Unbreathable: Air Pollution Becomes a Major Global Killer

According to a new analysis published in "The Lancet," more than 3.2 million people suffered premature deaths from air pollution in 2010, the largest number on record

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Hindustan Times

A smoggy day in New Delhi, November 2012

The economic growth that many nations in Asia and increasingly Africa have experienced over the past couple of decades has transformed hundreds of millions of lives — almost entirely for the better. But there’s a byproduct to that growth, one that’s visible — or sometimes less than visible — in the smoggy, smelly skies above cities like Beijing, New Delhi and Jakarta. Thanks to new cars and power plants, air pollution is bad and getting worse in much of the world, and it’s taking a major toll on global health.

How big? According to a new analysis published in the Lancet, more than 3.2 million people suffered premature deaths from air pollution in 2010, the largest number on record. That’s up from 800,000 in 2000. And it’s a regional problem: 65% of those deaths occurred in Asia, where the air is choked by diesel soot from cars and trucks, as well as the smog from power plants and the dust from endless urban construction. In East Asia and China, 1.2 million people died, as well as another 712,000 in South Asia, including India. For the first time ever, air pollution is on the world’s top-10 list of killers, and it’s moving up the ranks faster than any other factor.

(MORE: India’s Air Pollution: Is It Worse than China’s?)

David Pettit of the Natural Resources Defense Council explains why air pollution can be so deadly:

So how can air pollution be so damaging? It is the very finest soot — so small that it lodges deep within the lungs and from there enters the bloodstream — that contributes to most of the public-health toll of air pollution including mortality. Diesel soot, which is also a carcinogen, is a major problem because it is concentrated in cities along transportation corridors impacting densely populated areas. It is thought to contribute to half the premature deaths from air pollution in urban centers. For example, 1 in 6 people in the U.S. live near a diesel-pollution hot spot like a rail yard, port terminal or freeway.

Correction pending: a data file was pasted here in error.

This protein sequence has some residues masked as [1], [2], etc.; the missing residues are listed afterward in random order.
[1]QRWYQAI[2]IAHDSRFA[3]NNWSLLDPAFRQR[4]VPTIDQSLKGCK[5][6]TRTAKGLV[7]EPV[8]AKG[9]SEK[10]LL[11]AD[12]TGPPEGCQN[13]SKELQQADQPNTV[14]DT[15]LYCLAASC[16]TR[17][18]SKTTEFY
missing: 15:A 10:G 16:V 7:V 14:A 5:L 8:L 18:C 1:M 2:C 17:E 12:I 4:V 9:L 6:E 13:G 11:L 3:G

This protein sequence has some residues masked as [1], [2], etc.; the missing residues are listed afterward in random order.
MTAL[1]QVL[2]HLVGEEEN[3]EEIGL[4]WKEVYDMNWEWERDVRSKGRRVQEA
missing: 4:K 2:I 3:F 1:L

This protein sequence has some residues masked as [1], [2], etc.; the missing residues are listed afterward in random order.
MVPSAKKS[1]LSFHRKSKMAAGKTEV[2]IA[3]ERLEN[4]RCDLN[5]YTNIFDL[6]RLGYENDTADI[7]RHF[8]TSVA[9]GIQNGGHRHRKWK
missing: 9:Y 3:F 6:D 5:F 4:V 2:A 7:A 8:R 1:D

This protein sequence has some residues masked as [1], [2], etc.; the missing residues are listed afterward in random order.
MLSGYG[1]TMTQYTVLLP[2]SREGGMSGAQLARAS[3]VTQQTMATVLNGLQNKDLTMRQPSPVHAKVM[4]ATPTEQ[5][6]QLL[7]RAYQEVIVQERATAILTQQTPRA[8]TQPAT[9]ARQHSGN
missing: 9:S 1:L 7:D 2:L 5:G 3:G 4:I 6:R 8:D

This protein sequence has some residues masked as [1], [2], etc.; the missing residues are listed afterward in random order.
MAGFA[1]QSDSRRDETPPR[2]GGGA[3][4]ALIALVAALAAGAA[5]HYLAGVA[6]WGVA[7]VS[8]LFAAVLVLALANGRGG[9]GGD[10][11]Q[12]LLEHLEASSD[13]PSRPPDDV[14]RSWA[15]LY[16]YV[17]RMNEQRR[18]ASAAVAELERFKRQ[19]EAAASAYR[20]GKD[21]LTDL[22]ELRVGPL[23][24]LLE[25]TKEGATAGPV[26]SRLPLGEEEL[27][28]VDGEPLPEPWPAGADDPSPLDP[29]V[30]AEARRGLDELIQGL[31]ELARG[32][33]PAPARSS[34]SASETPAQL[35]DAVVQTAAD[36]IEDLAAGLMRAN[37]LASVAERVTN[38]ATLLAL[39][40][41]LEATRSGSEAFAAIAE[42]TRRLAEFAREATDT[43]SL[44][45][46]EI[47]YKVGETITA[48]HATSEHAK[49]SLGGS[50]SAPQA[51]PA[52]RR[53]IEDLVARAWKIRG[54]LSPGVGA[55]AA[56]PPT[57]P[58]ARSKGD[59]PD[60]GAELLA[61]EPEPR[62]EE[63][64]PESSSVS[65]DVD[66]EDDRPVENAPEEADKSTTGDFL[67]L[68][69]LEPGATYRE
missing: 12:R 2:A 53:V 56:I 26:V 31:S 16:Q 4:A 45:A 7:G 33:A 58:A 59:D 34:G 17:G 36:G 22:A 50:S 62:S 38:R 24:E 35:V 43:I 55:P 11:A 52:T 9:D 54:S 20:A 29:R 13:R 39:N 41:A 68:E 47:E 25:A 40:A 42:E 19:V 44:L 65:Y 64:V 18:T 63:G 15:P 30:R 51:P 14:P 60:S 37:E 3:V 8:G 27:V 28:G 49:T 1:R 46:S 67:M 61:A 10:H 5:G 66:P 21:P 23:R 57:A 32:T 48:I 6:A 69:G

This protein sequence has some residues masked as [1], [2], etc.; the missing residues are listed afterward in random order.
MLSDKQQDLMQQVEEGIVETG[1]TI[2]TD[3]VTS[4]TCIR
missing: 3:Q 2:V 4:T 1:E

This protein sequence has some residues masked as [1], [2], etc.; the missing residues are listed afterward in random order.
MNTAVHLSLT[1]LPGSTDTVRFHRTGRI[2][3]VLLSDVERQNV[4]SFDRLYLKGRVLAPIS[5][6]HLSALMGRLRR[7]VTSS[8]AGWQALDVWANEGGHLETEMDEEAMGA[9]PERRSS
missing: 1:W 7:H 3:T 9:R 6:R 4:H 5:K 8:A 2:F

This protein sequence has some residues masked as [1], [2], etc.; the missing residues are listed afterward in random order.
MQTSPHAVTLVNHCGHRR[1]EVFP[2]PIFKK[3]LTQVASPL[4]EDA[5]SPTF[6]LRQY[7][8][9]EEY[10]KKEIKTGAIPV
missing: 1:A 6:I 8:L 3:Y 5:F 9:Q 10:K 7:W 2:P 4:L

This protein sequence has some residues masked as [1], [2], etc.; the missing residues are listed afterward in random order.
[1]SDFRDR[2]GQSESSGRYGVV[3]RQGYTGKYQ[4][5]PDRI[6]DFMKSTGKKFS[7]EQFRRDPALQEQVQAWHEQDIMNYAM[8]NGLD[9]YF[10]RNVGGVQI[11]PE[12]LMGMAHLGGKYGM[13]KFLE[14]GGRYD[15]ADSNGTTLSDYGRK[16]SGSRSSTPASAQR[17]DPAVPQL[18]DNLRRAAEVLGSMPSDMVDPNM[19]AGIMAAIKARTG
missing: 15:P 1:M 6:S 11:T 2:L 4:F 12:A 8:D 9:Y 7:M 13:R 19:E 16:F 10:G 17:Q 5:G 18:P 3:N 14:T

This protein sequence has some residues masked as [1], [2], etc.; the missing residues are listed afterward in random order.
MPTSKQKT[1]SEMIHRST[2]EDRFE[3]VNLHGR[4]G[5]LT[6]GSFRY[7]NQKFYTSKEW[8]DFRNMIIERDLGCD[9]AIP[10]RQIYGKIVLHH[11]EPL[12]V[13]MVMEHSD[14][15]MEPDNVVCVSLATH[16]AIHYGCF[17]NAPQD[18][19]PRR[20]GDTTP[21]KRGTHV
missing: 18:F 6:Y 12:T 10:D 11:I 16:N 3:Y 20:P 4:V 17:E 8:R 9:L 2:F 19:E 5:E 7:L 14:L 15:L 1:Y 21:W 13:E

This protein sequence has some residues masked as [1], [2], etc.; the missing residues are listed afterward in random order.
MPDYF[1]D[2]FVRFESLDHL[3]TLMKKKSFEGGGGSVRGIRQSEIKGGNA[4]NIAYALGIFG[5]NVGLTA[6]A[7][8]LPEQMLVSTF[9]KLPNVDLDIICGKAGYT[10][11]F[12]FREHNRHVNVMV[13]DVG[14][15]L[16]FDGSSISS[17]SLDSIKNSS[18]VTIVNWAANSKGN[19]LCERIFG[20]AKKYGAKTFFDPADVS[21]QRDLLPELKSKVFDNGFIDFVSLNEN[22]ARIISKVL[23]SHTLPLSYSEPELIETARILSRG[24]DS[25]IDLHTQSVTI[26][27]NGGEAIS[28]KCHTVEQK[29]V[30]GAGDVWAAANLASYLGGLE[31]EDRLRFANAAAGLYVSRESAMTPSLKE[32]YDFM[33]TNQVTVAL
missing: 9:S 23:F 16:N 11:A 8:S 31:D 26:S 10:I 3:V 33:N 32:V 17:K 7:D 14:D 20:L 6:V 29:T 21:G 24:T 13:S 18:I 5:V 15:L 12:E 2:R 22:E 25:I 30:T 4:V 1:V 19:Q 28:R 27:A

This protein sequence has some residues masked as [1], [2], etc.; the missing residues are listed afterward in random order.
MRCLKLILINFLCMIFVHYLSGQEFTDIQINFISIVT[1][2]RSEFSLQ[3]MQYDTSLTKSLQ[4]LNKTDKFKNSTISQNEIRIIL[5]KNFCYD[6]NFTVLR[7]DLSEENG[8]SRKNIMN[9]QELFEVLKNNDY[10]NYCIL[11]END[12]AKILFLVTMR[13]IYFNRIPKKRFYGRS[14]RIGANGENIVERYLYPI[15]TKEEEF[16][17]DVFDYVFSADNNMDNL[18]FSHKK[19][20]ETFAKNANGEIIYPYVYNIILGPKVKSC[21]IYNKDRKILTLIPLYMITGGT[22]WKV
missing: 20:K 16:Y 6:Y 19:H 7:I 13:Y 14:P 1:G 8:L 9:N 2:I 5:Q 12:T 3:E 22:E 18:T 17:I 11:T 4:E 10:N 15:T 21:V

We also know that air pollution may be linked to other nonlethal conditions, including autism. Fortunately in the U.S. and other developed nations, urban air is for the most part cleaner than it was 30 or 40 years ago, thanks to regulations and new technologies like the catalytic converters that reduce automobile emissions. Governments are also pushing to make air cleaner — see the White House’s move last week to further tighten soot standards. It’s not perfect, but we’ve had much more success dealing with air pollution than climate change.

(MORE: Autism and Air Pollution: The Link Grows Stronger)

Will developing nations like China and India eventually catch up? Hopefully — though the problem may get worse before it gets better. The good news is that it doesn’t take a major technological leap to improve urban air. Switching from diesel fuel to unleaded helps, as do newer and cleaner cars that are less likely to spew pollutants. Power plants — even ones that burn fossil fuels like coal — can be fitted with pollution-control equipment that, at a price, will greatly reduce smog and other contaminants.

But the best solutions may involve urban design. In the Guardian, John Vidal notes that Delhi now has 200 cars per 1,000 people, far more than much richer Asian cities like Hong Kong and Singapore. Developing cities will almost certainly see an increase in car ownership as residents become wealthier — and that doesn’t have to mean lethal air pollution. (Even ultra-green European cities often have rates of car ownership at or above the level Delhi has now.) Higher incomes should also lead to tougher environmental regulations, which is exactly what happened in the West. We can only hope it happens before the death toll from bad air gets even higher.

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